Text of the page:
She said she’s never endorsed candidates and hates party politics. But she's made an exception for Barack Obama, because she thinks he can unite the disparate elements of activism into a “community” that hasn’t existed since the ‘60s. (She called more recent decades the “hateful time,” or something like that.)

She sang one early song, one middle-period song and one recent song: “There But for Fortune,” “Diamonds and Rust” and “Day After Tomorrow,” the title track from her newest album, which comes out next week.

She talked about how her voice has changed as she’s aged. It’s gotten deeper -- as she put it, gravity acts on everything. Still, it’s always a thrill to hear her sing. Her voice is so familiar it’s comforting, and I admire her so much. She’s awesome.

(Photo: SoHo, Aug. 2008)

Thursday, September 4, 2008


I was walking in SoHo this weekend when I passed a shop called Leekan Designs. The shop was closed and the window grate was down, which cast amazing shadows on the statuary displayed in the window. I could just barely squeeze my lens through gaps in the grate to get clear shots.

Wednesday, September 3, 2008


Wow, did I sleep soundly last night. I went to sleep at 10 p.m. or so, and next thing I knew it was 6:30. I was still exhausted from all the painting and walking I did over the weekend. Now I really feel refreshed!

Had a nice visit with Barbara and her husband David yesterday. I gave them a 10-cent tour of The New York Times and then we had lunch in the cafeteria. They were in town to see "Hair," and I was happy to see later on David's Twitter that they thought it was "amazing"!

(Twitter is interesting, but I can't imagine using it regularly. I can barely keep up a daily blog, much less zapping regular posts to the Web throughout the day! But as David pointed out, it can be good for letting people know what you're up to on vacation.)

(Photo: Door with a discreet curlicue in SoHo, Aug. 2008)

Tuesday, September 2, 2008

Backyard Singer

Whew! I finished painting yesterday afternoon, and the place looks great. My right hand is incredibly sore from holding the roller, but otherwise I seem to have come through unscathed.

While painting, I had an interesting encounter with one of my neighbors. He was out in has back yard, which is just below my window, about 7:30 a.m. on Saturday, singing operatically at the top of his lungs. People shouted at him from the surrounding windows to pipe down, but he ignored them, and sang off and on all day. He was singing again Sunday (”The Impossible Dream,” I think in Spanish) although he started at a later hour.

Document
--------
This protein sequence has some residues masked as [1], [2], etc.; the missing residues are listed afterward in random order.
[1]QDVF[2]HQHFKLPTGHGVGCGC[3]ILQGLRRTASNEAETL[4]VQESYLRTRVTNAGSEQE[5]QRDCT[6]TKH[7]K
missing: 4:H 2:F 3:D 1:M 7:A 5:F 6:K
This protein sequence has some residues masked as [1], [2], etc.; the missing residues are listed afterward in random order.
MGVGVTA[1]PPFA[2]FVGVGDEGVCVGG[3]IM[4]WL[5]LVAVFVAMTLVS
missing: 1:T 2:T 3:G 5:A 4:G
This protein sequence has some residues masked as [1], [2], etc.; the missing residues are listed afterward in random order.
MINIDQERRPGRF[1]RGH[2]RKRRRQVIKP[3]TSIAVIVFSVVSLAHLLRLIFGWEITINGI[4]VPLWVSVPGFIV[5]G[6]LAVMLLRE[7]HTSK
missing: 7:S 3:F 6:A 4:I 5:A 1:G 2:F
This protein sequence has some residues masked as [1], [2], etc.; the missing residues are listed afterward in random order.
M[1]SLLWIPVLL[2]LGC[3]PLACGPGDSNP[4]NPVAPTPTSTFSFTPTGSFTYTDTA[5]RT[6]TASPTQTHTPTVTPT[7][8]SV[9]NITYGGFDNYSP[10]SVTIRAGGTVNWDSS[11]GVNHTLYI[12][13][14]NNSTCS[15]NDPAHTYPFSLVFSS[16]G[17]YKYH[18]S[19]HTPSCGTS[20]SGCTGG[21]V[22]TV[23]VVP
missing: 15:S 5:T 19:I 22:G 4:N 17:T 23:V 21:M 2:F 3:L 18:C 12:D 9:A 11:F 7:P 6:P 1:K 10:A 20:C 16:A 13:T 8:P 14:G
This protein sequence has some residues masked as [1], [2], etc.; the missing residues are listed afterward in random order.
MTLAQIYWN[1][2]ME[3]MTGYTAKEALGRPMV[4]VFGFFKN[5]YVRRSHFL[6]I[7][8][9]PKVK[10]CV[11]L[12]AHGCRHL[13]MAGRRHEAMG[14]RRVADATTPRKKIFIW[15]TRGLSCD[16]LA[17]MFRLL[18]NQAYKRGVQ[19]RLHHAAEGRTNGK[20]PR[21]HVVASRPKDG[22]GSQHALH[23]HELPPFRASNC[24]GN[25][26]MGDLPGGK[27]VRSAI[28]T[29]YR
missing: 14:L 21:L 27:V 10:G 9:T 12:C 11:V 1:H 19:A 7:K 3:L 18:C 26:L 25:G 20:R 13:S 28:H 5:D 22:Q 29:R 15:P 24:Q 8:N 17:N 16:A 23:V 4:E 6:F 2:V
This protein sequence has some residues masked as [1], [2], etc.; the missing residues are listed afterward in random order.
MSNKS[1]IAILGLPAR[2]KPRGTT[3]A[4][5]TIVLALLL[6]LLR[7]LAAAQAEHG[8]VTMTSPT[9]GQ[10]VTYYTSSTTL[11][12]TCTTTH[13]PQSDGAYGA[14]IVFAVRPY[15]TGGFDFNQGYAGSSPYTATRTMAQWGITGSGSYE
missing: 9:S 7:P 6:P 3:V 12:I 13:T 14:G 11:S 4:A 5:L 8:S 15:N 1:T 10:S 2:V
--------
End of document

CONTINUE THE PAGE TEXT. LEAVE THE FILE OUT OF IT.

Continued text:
Finally, Sunday afternoon, I called down to him as he stood in his backyard and asked him nicely to please not sing so loud. He took great offense, telling me that I should ask the birds and trucks to be quiet too, and calling me all sorts of unprintable names. I told him if he kept it up I’d call the cops.

Interestingly, he did stop singing. But yesterday he marched around his yard in a rant, yelling obscenities for at least half an hour. I think he was ranting at being asked to stop singing, though I’m not entirely sure. I filed a noise complaint with the city.

Clearly this guy is not balanced. I’ve seen him on the street and to say he is eccentric would be an understatement. I recognize the need for compassion in such situations, but at the same time, his behavior is unfair to everyone else. And I want him on the police radar.

Am I being unreasonable?

(Photo: Subway graffiti, Bleecker Street)

Monday, September 1, 2008

Painting 2

Some of you asked to see photos of me in my Zen getup. I really didn't have any until my friend Jesse offered to photograph me during our recent retreat. Jesse is a photographer extraordinaire, as you can see from these two shots.

If you'd like more, here's a slide show from the week before and during the retreat, showing some preparations and activities of our group.

The apartment painting continues. I've made really good progress, but I still have another half-day of painting ahead of me. For such a small apartment, it's a hell of a job!

(Photo: Cables on the Lower East Side, Aug. 2008)